All Society Ever Does is Complain: When Whining is Right or Wrong

So I’m walking somewhere today. I’m just minding my own business, focusing on getting to my destination, when all of a sudden I see a friend.

I strike up a quick conversation, as we’re both headed in the same direction apparently.

The first thing he complains about is that it’s probably one of the hottest days of the year and that he just wants to go home and celebrate the holidays by sleeping off stress and watching reruns of his favorite TV shows. Then he leaves after saying some other stuff.

I decided to do a little experiment. The whole day, I paid extra close attention to when people whine. Let’s just say that I am really discouraged to find out that our society is filled to the brim with stress and plagued with severe cases of insomnia and desire for a better position.

Reality sucks, right? But if people took the time to consider the positions that they are in right now and compare it to others, then their whining and complaining would probably gain more significance. People seem to automatically whine whenever given any small amount of stress these days. Can’t we all just carry our own weight and be quiet about it? Stop whining about your experiences in school or your messy coat or your misspelled name on your embossed business card, for goodness’ sake! People have to worry about bigger things than that.


See? This is a cause for bigger stress. The economy is obviously plummeting in America.

No, I’m just messing with you. Obviously, this guy should just tone it down a little. I mean, in America the only people that can make that kind of money is Donald Trump and other wealthy businessmen (women too), the President (who is dealing with his share of stress too with the economy), and really good, professional doctors and specialists. There may be more, but that’s all that I can think of now. And trust me, these kinds of people are rare. I mean, of course, there is only one (technically two if including the VP) president.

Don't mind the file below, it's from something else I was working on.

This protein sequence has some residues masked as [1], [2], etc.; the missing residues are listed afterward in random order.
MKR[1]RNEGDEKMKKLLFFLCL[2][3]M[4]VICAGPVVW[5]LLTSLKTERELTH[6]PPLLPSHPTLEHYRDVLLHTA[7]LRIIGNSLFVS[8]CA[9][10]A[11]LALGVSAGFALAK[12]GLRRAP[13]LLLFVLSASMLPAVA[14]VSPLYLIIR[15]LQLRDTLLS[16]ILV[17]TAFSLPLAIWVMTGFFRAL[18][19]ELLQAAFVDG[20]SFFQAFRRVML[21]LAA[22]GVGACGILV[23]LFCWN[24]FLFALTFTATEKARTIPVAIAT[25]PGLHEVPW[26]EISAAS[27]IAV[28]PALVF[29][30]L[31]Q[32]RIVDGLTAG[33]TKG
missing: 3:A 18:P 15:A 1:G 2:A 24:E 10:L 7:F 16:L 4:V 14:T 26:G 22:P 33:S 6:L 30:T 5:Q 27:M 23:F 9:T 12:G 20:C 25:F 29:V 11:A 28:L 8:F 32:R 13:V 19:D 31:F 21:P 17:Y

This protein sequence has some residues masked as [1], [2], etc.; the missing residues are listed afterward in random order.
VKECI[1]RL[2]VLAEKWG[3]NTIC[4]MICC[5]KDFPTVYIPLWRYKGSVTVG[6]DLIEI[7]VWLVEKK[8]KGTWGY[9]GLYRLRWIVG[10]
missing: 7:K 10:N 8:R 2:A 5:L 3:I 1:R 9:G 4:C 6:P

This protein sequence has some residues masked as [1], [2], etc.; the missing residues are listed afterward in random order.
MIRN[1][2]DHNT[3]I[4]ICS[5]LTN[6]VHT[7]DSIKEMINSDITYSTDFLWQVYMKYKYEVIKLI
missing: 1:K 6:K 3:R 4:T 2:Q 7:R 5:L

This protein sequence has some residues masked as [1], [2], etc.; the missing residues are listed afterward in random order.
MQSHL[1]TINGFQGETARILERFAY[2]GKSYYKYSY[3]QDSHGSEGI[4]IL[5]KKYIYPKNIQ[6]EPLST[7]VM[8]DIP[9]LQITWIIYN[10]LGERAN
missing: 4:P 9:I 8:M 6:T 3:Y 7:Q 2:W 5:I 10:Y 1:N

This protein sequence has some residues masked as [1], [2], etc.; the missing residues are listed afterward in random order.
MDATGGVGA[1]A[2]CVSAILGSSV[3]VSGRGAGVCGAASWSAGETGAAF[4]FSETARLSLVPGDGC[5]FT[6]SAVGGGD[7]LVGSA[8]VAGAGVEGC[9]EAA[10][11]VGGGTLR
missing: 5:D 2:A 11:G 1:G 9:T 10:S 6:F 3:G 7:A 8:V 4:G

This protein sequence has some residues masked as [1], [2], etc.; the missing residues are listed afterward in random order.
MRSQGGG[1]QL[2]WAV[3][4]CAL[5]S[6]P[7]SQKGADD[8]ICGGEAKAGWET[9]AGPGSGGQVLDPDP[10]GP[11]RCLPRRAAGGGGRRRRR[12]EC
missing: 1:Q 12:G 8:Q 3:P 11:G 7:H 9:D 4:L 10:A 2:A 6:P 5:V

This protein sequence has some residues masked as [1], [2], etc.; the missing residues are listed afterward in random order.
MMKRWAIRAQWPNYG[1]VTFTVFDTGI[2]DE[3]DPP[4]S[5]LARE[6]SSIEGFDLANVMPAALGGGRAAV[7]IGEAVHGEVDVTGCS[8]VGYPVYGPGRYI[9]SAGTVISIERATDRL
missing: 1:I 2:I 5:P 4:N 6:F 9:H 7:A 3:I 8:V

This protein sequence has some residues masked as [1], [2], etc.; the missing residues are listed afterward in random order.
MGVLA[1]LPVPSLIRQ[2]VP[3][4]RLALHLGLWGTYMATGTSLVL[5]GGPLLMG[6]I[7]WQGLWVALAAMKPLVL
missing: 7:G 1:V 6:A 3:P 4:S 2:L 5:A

(P.S. Now you know where I live. Moving soon so no one can track me down. Insert evil laugh here. Just kidding.)

And as for it being the hottest day of the year, I can tell all of you who think so this: You have NOT experienced a heat wave while in a city in a desert (unless if of course you have or you’re experiencing one right now). Trust me, I’ve been there. In fact, I have even suffered from mild heat stroke due to the extreme heat. Nothing to be proud of, but it’s a great example to prove my point of people complaining way too much about their lives right now.

So when can you complain? I mean, there has to be a certain point when you can say, “Okay, that’s it, that’s past my league, and it’s too tough for me”, right?

In fact, there are, I observe, two different kinds of complaining. The first that I observe, and the one that most plagues our society, is what I like to call “auto-planing,” and the second, the more rarer, is what I like to call a “cry for change.” Let’s discern between the two, okay?


I gave it this nickname because it reminds me of planes on autopilot. Why planes? They’re so high in altitude, that’s why! They’re up in the clouds. Why autopilot? Because no one has to think about the plane straying off course.